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Combat is SR6?

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Finstersang

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« Reply #210 on: (12:07:05/08-08-19) »
If you're gaining 2 edge on your attack, armor already HAS done something: the NPC not wearing enough of it has given you an edge point.

And in such a case, yes your armor can't give you more in the same round, but it can still deny edge to your attacker.  Armor is edge denial. Yes, not helping soak is a big change, but helping prevent edge actions from being used on you is still a big benefit.

Except that denying Edge can be very often be done with Body alone. There is a band of 8 Points of AR-DR difference in which nothing happens. Remove the benefit for having a DR thatīs 4 points higher than AR (or vice-versa), and you have a margin of 8+ points in AR-DR difference until the outcome flips from "no one gets Edge" to "your opponent gets Edge". Itīs a massive loss in verisimilitude.

Thatīs why I think that there also should be more than 3 outcomes (A gets Edge, B gets Edge, no one gets Edge) resulting from the AR-DR comparison.

Just have look at the DR of the Steel Lynx for perspective. 10 Body plus 16 Armor for a DR of 26! Is that even RAI or did someone accidentaly put in the originally intended total DR in as the Armor Score? ??? Anyways, a DR this high high is possible with the right perks and good cover. This is way beyond any AR that can be fumbled together, so theres not difference if the Attacker uses a Anti-Material-Rifle or a Pistol, apart from the Damage Code. If the DR-AR difference is really extreme, there should be an additional benefit for the dominant character. Likewise, if the DR still has (if just a little) effect when the difference is lower than 4, it would add another incentive to watch these ratings whithout making the game too complicated.

Suggestion:
  • AR is 10 points higher than DR: Defender canīt spend Edge on the defense (will happen rarely, but itīs possible)
  • DR is 10 points higher than AR: Attacker canīt spend Edge on the Attack (will happen a bit more often)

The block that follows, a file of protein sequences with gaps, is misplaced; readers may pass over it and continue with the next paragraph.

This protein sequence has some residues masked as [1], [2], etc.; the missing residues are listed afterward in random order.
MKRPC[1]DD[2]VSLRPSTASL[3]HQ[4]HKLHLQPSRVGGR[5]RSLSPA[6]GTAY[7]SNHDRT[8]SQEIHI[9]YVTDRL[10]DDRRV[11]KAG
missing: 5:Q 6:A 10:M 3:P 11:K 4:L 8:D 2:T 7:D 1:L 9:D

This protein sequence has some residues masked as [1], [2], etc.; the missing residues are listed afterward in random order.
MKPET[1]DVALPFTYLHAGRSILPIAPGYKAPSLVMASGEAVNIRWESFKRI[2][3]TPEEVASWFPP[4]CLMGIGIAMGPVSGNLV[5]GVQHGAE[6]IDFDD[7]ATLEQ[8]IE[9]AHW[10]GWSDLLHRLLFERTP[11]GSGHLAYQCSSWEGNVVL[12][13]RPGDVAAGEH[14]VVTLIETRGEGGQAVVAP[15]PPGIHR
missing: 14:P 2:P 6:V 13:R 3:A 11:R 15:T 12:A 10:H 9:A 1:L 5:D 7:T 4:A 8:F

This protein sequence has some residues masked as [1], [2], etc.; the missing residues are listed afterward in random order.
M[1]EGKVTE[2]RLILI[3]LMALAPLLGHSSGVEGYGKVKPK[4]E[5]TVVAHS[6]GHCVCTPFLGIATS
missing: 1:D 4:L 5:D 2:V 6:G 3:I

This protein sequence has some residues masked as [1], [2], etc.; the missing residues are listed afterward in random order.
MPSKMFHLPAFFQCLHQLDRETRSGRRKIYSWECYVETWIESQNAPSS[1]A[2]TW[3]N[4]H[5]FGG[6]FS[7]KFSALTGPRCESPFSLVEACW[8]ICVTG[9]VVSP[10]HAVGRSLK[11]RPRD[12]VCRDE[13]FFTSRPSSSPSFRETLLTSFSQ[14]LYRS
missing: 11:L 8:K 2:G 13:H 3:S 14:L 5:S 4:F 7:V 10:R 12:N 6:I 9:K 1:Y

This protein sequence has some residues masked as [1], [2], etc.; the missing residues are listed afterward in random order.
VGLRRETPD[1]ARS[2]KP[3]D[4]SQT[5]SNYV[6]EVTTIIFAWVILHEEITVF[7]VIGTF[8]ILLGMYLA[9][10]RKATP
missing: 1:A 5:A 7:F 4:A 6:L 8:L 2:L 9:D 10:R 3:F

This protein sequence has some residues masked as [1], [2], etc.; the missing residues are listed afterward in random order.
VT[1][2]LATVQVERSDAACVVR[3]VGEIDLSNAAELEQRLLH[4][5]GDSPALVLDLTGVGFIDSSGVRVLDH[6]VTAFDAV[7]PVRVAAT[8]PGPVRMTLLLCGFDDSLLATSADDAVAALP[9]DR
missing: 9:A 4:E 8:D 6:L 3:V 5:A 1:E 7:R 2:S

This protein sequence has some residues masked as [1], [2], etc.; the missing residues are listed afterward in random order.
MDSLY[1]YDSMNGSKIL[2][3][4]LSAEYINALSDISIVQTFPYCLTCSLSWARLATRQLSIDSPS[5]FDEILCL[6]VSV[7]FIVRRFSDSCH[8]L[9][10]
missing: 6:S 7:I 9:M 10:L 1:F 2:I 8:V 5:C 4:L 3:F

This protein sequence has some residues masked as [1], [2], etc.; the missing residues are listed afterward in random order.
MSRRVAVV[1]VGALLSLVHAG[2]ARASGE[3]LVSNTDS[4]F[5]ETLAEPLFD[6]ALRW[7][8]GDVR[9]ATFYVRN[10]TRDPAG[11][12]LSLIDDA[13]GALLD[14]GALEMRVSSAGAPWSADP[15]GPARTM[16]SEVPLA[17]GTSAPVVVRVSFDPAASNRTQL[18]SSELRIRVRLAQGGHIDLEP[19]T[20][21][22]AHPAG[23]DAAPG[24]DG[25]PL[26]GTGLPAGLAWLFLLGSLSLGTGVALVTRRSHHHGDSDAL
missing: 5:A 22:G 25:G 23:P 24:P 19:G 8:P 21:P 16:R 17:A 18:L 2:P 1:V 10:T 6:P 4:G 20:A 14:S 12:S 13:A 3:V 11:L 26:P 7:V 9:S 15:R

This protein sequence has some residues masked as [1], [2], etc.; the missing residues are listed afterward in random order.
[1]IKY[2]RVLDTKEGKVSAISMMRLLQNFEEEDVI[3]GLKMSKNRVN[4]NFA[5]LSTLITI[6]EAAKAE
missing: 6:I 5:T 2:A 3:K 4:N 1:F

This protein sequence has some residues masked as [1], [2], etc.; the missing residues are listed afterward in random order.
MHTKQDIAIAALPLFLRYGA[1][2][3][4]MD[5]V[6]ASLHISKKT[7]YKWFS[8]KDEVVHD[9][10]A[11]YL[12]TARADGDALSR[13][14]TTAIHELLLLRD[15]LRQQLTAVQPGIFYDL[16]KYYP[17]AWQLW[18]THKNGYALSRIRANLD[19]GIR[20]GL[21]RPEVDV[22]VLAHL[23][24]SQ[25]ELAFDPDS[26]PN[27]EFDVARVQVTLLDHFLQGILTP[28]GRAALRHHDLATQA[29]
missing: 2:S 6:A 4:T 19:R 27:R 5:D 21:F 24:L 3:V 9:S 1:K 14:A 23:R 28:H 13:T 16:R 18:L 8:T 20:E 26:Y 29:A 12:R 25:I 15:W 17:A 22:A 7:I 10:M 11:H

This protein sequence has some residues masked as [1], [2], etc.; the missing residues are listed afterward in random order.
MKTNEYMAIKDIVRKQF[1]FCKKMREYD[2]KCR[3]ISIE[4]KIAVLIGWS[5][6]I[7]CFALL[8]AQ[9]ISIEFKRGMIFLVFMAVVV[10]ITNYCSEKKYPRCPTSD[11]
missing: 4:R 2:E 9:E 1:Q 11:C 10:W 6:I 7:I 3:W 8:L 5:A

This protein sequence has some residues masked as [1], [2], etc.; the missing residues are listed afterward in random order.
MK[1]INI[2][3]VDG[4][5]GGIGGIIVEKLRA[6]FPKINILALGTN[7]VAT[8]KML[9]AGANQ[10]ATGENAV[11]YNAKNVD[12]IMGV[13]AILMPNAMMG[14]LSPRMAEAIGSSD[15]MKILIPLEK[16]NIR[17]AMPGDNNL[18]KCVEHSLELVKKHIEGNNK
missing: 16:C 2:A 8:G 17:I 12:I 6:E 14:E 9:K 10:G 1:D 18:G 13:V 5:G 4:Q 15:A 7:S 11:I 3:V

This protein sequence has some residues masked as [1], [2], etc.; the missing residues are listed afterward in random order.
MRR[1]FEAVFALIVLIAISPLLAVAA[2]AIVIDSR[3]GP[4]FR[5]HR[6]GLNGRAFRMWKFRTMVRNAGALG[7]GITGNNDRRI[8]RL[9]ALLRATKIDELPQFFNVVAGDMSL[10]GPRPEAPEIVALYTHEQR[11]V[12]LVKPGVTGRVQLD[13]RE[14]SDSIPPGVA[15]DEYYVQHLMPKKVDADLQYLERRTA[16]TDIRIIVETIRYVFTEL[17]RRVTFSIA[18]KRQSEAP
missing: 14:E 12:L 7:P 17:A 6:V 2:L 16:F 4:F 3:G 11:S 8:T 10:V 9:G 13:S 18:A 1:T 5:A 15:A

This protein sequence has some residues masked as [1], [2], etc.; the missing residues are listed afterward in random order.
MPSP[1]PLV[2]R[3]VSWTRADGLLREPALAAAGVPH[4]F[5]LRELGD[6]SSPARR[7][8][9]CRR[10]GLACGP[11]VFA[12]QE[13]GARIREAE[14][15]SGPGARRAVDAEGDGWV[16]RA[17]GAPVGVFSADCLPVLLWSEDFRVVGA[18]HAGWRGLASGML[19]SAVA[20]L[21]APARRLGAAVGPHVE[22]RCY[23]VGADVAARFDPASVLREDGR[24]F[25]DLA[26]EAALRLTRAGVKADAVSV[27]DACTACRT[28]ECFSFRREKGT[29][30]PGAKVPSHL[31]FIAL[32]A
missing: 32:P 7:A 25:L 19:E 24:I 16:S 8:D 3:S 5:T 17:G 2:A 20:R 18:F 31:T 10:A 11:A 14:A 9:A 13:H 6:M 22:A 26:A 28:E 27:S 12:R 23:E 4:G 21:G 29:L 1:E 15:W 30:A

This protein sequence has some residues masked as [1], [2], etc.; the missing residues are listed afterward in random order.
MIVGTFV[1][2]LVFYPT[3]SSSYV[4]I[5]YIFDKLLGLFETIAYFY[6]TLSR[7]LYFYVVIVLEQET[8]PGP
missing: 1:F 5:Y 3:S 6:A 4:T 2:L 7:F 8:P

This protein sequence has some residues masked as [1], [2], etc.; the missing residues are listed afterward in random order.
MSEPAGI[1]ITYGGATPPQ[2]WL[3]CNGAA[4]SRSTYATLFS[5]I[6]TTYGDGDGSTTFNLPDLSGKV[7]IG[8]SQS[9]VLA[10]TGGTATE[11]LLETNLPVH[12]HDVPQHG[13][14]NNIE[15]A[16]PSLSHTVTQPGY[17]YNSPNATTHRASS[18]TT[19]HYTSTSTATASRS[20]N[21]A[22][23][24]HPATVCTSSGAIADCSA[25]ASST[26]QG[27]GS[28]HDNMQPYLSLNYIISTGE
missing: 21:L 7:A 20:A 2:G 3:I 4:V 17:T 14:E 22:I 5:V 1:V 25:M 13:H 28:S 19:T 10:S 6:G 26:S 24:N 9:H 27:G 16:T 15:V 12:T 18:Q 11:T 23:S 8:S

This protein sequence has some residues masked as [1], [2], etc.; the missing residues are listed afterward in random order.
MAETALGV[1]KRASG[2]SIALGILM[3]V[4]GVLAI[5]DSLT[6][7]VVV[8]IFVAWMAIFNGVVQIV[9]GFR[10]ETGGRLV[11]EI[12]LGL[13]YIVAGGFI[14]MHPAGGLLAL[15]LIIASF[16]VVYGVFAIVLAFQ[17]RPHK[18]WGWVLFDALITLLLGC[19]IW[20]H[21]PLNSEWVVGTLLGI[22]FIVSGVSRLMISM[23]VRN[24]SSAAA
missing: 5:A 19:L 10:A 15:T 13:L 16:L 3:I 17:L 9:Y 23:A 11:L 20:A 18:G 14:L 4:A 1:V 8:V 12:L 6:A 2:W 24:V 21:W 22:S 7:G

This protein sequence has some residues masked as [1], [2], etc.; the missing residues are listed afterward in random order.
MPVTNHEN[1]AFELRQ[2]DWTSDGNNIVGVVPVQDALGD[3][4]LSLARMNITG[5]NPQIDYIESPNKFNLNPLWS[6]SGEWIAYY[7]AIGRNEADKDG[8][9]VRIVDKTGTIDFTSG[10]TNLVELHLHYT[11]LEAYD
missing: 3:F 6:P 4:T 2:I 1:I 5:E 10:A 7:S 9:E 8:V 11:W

• If the Attacker and the Defender roll a draw, use the DR-AR difference to determine who wins/hits (afaik, attackers hit on a draw in the current RAW). If these values are the same as well, use ERIC (Edge, Reaction, Intuition, Coin toss).

Meaningfull, yet easy to remember. Instead of 3 possible outcomes from the AR-DR comparison, you have 6 (even 7). These new effects are also not affected by the 2-Edge-Limit.
« Last Edit: (12:53:12/08-08-19) by Finstersang »

Stainless Steel Devil Rat

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« Reply #211 on: (12:12:55/08-08-19) »
... The big concern for me is getting dog piled by opponents all gaining edge. That would get ugly quick, especially if the grunts are kicking that edge up for the heavy hitters...

Well, in a dogpile scenario that's supposed to be rolled out as one combined attack (pg. 114, Grunt Groups) rather than X number of attacks for X number of NPCs attacking you.

Failing to combine them will of course run into edge problems... so don't fail to combine them :D
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Marcus

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« Reply #212 on: (12:17:42/08-08-19) »
Not because I'm a 6th edition apologist, but because of the inherent lack of logic to the argument.
Which doesn't change the fact that you are a 6th edition apologist SSDR.

The chance of gaining a point of edge b/c you happen to have 4 over your opponent is not an exciting mechanic. Passive mechanics like that are boring, and it's made worse b/c it has a dead zone, maybe if it was whichever was higher it would be more interesting but honestly i doubt it. Sure you can say you stopped them gaining edge, but the mutual no edge is actually the worst out come possible, if you actually buy into that edge is a good system. Combat should be dynamic and interesting not passive and static.

If we compare this the traditional armor rules from the previous editions of SR which had 2 damage preventing mechanics (one passive and one active). It's very easy to understand why folk claim armor does nothing in 6e.   

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Lormyr

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« Reply #213 on: (12:20:16/08-08-19) »
Well, in a dogpile scenario that's supposed to be rolled out as one combined attack (pg. 114, Grunt Groups) rather than X number of attacks for X number of NPCs attacking you.

Failing to combine them will of course run into edge problems... so don't fail to combine them :D

Right, but if I recall correctly I think it says they can group up to 5, then you make additional groups? No access to my pdf at present so can't verify, but memory is telling me that it's 5 max, and up to gm discretion on how/if to group them.

Stainless Steel Devil Rat

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« Reply #214 on: (12:27:39/08-08-19) »